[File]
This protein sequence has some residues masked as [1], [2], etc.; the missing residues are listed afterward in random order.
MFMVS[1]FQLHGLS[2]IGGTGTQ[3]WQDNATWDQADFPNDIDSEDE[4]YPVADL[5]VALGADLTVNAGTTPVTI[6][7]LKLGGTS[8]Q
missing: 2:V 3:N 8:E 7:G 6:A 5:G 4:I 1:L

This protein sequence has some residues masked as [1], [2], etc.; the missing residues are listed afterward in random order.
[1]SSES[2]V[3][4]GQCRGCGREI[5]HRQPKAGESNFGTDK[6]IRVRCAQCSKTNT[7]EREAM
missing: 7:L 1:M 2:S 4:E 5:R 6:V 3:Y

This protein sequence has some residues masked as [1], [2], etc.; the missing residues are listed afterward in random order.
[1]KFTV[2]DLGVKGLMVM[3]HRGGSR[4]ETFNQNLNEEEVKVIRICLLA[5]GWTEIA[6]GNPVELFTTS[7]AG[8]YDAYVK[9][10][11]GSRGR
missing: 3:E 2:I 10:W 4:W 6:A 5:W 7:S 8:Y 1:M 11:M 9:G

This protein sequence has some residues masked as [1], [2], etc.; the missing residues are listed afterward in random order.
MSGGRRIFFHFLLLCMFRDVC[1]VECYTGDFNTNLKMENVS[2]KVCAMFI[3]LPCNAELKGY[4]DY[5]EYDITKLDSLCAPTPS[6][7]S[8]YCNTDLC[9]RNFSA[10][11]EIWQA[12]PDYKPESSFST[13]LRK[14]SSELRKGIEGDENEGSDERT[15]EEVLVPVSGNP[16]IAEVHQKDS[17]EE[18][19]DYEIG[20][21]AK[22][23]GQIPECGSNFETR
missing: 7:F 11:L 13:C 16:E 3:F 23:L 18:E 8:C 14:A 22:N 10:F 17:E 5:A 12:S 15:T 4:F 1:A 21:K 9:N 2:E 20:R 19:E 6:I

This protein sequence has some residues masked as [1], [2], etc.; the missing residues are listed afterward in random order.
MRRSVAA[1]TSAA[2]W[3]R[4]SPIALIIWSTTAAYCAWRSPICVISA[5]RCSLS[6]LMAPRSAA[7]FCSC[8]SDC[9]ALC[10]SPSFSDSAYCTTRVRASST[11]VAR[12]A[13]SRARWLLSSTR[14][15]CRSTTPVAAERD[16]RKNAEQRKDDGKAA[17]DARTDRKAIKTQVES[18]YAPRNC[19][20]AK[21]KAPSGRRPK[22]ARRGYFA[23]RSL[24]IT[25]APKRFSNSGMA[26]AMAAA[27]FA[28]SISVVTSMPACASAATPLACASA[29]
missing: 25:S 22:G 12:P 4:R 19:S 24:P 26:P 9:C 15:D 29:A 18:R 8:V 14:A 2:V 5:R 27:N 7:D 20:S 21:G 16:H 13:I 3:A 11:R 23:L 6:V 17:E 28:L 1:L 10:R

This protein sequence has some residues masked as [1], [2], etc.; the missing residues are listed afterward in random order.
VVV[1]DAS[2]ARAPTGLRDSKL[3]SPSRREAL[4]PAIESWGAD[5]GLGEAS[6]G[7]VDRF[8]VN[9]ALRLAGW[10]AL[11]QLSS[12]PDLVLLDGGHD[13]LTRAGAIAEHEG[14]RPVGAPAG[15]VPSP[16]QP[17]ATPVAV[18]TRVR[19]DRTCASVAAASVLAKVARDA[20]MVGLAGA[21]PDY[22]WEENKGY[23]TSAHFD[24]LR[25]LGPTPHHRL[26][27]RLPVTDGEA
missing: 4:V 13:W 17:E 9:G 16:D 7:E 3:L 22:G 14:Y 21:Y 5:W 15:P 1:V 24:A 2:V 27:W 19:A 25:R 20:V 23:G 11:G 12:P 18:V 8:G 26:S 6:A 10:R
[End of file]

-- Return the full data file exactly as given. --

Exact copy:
This protein sequence has some residues masked as [1], [2], etc.; the missing residues are listed afterward in random order.
MFMVS[1]FQLHGLS[2]IGGTGTQ[3]WQDNATWDQADFPNDIDSEDE[4]YPVADL[5]VALGADLTVNAGTTPVTI[6][7]LKLGGTS[8]Q
missing: 2:V 3:N 8:E 7:G 6:A 5:G 4:I 1:L

This protein sequence has some residues masked as [1], [2], etc.; the missing residues are listed afterward in random order.
[1]SSES[2]V[3][4]GQCRGCGREI[5]HRQPKAGESNFGTDK[6]IRVRCAQCSKTNT[7]EREAM
missing: 7:L 1:M 2:S 4:E 5:R 6:V 3:Y

This protein sequence has some residues masked as [1], [2], etc.; the missing residues are listed afterward in random order.
[1]KFTV[2]DLGVKGLMVM[3]HRGGSR[4]ETFNQNLNEEEVKVIRICLLA[5]GWTEIA[6]GNPVELFTTS[7]AG[8]YDAYVK[9][10][11]GSRGR
missing: 3:E 2:I 10:W 4:W 6:A 5:W 7:S 8:Y 1:M 11:M 9:G

This protein sequence has some residues masked as [1], [2], etc.; the missing residues are listed afterward in random order.
MSGGRRIFFHFLLLCMFRDVC[1]VECYTGDFNTNLKMENVS[2]KVCAMFI[3]LPCNAELKGY[4]DY[5]EYDITKLDSLCAPTPS[6][7]S[8]YCNTDLC[9]RNFSA[10][11]EIWQA[12]PDYKPESSFST[13]LRK[14]SSELRKGIEGDENEGSDERT[15]EEVLVPVSGNP[16]IAEVHQKDS[17]EE[18][19]DYEIG[20][21]AK[22][23]GQIPECGSNFETR
missing: 7:F 11:L 13:C 16:E 3:F 23:L 18:E 8:C 14:A 22:N 10:F 17:E 5:A 12:S 15:T 4:F 1:A 21:K 9:N 2:E 20:R 19:E 6:I

This protein sequence has some residues masked as [1], [2], etc.; the missing residues are listed afterward in random order.
MRRSVAA[1]TSAA[2]W[3]R[4]SPIALIIWSTTAAYCAWRSPICVISA[5]RCSLS[6]LMAPRSAA[7]FCSC[8]SDC[9]ALC[10]SPSFSDSAYCTTRVRASST[11]VAR[12]A[13]SRARWLLSSTR[14][15]CRSTTPVAAERD[16]RKNAEQRKDDGKAA[17]DARTDRKAIKTQVES[18]YAPRNC[19][20]AK[21]KAPSGRRPK[22]ARRGYFA[23]RSL[24]IT[25]APKRFSNSGMA[26]AMAAA[27]FA[28]SISVVTSMPACASAATPLACASA[29]
missing: 25:S 22:G 12:P 4:R 19:S 24:P 26:P 9:C 15:D 29:A 18:R 8:V 14:A 2:V 5:R 27:N 7:D 20:S 21:G 16:H 13:I 3:A 11:R 23:L 6:V 17:E 28:L 1:L 10:R

This protein sequence has some residues masked as [1], [2], etc.; the missing residues are listed afterward in random order.
VVV[1]DAS[2]ARAPTGLRDSKL[3]SPSRREAL[4]PAIESWGAD[5]GLGEAS[6]G[7]VDRF[8]VN[9]ALRLAGW[10]AL[11]QLSS[12]PDLVLLDGGHD[13]LTRAGAIAEHEG[14]RPVGAPAG[15]VPSP[16]QP[17]ATPVAV[18]TRVR[19]DRTCASVAAASVLAKVARDA[20]MVGLAGA[21]PDY[22]WEENKGY[23]TSAHFD[24]LR[25]LGPTPHHRL[26][27]RLPVTDGEA
missing: 4:V 13:W 17:E 9:G 16:D 7:E 3:L 22:G 14:Y 21:Y 5:W 15:P 1:V 24:A 2:V 27:W 19:A 25:R 20:V 23:G 11:G 12:P 18:V 8:G 26:S 6:A 10:R